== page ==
The Shankha, or Conch Shell, was used in ancient times as a war horn. It was believed that the sound would allow those who heard it to overcome fear and evil, but that it would invoke terror in one’s enemies. Later, the conch shell became an instrument commonly used in rituals. In Buddhism, the Shankha represents the voice of Buddha and the truth of his teachings. The symbol may be depicted as right- or left-turning, and the right-turning conch is believed to be the more auspicious.
The Ashtamangala are eight auspicious symbols associated with Buddhism, Jainism and Hinduism, – though primarily with Buddhism and the teachings of the Buddha. Originally, the symbols were used at important cultural ceremonies, and coronations.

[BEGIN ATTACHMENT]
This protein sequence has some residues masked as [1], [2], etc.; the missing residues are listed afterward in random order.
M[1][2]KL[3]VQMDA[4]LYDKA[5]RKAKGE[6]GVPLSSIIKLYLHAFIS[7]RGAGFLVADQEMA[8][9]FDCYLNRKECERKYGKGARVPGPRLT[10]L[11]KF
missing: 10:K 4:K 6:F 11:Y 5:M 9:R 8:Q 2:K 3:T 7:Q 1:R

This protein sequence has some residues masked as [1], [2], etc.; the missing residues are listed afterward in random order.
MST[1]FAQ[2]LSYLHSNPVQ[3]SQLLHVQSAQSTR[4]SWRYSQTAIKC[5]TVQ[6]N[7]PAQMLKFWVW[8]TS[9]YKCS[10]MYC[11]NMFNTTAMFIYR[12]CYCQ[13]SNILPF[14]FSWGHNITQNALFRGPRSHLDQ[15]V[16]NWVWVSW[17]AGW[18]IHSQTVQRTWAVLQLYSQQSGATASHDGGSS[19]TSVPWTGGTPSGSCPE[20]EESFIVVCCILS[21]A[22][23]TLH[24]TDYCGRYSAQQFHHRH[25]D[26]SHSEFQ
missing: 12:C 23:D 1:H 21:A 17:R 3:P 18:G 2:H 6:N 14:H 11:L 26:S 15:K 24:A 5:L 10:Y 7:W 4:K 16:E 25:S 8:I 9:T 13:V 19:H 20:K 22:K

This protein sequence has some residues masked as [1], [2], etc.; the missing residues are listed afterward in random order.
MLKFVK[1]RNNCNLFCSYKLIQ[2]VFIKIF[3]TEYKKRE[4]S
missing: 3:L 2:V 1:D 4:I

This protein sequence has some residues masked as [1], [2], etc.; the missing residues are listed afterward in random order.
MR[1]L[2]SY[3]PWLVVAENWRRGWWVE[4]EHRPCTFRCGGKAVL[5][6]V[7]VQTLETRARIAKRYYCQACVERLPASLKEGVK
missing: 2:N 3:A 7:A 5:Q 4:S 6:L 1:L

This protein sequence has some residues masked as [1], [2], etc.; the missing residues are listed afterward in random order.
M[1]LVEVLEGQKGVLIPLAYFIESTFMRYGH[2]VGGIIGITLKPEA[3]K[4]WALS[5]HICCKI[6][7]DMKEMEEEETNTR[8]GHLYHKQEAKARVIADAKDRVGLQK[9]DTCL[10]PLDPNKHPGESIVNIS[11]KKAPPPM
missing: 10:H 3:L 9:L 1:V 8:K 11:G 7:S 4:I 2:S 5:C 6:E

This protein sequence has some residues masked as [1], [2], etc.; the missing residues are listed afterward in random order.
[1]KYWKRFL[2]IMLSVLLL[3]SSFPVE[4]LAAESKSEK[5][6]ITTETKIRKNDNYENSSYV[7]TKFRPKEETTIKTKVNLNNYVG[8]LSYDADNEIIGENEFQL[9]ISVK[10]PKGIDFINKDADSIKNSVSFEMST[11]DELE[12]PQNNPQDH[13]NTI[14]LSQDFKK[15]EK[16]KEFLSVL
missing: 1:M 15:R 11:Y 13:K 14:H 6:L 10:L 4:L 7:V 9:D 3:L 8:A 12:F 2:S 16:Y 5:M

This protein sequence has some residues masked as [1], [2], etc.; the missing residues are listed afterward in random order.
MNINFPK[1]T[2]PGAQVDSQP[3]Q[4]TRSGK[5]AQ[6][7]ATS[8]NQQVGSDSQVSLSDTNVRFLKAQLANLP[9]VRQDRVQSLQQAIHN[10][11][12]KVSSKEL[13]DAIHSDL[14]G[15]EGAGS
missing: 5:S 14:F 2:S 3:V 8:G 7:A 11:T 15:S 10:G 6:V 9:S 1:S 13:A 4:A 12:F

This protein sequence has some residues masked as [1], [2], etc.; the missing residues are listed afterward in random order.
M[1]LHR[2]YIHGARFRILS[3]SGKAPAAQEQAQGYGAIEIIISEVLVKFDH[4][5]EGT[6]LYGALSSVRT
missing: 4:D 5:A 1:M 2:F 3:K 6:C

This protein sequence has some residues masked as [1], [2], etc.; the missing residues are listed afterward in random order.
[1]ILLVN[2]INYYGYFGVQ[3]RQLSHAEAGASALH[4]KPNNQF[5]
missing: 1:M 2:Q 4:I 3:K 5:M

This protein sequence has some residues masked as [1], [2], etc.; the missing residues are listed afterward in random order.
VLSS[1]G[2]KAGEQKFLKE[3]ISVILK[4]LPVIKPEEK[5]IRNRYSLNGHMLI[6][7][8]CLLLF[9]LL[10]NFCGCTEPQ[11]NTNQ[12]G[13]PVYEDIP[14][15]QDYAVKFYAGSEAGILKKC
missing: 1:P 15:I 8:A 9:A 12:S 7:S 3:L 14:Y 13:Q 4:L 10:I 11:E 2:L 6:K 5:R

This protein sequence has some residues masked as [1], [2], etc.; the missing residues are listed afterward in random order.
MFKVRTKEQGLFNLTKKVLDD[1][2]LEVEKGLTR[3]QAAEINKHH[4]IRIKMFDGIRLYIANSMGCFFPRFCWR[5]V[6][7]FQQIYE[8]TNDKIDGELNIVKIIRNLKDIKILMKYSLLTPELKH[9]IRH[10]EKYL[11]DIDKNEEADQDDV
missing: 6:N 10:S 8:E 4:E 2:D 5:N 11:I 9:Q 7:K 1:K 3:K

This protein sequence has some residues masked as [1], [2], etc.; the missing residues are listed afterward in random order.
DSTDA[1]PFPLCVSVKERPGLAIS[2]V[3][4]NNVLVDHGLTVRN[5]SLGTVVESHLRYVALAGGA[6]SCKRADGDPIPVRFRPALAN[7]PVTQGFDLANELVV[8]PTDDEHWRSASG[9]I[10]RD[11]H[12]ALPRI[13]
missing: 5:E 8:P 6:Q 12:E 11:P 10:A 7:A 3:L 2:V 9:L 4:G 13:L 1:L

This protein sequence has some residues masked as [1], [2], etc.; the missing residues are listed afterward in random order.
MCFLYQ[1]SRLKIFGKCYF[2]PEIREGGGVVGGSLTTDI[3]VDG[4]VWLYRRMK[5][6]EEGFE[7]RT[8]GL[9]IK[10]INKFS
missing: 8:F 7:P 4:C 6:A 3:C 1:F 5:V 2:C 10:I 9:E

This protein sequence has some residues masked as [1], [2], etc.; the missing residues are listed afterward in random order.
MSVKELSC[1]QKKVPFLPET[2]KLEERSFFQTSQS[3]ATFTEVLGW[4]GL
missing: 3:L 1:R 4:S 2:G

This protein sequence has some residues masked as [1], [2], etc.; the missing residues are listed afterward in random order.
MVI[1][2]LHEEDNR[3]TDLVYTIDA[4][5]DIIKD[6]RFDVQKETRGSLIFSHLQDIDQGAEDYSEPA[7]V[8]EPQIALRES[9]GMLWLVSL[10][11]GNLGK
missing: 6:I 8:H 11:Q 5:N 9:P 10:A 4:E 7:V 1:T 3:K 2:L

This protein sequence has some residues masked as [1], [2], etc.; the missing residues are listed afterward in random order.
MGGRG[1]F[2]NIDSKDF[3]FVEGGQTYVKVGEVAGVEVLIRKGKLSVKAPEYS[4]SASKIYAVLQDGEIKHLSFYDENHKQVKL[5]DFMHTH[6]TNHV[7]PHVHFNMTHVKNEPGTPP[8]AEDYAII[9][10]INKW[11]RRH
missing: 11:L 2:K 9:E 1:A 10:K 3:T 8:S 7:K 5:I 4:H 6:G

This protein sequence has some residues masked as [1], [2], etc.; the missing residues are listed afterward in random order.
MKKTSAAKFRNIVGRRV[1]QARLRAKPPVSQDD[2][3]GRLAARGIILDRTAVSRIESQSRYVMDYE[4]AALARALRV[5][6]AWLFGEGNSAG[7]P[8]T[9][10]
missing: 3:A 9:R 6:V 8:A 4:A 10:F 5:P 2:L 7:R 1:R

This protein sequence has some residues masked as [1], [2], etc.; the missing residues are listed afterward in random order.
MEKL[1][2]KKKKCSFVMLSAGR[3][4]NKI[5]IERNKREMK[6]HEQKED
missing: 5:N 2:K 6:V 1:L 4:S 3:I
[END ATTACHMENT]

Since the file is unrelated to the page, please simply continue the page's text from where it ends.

Buddhism originated in ancient between the 6th and 4th centuries BCE, spreading through much of Asia. The teachings about life, enlightenment and rebirth can be found in the associated symbolic meanings of the Ashtamangala symbols.
Dependent on history and situation, the order and meaning of the Ashtamangala symbols varies. However, it believed across contexts that meditation and contemplation of the symbols and their meanings may bring one closer to the teachings of the Buddha and, from there, to enlightenment.
Though is now widely accepted that there are eight auspicious symbols, in ancient times there were many more. Some of those that have fallen out of favor include a throne, swastika, ewer and a handprint.
The Ashtamangala symbols are said to bring good luck and good fortune, and are often seen embroidered on cloth or painted on objects in India, Tibet, Nepal and, to a lesser extent, China. The symbols are also used in ornamentation that decorates homes, shrines and monasteries.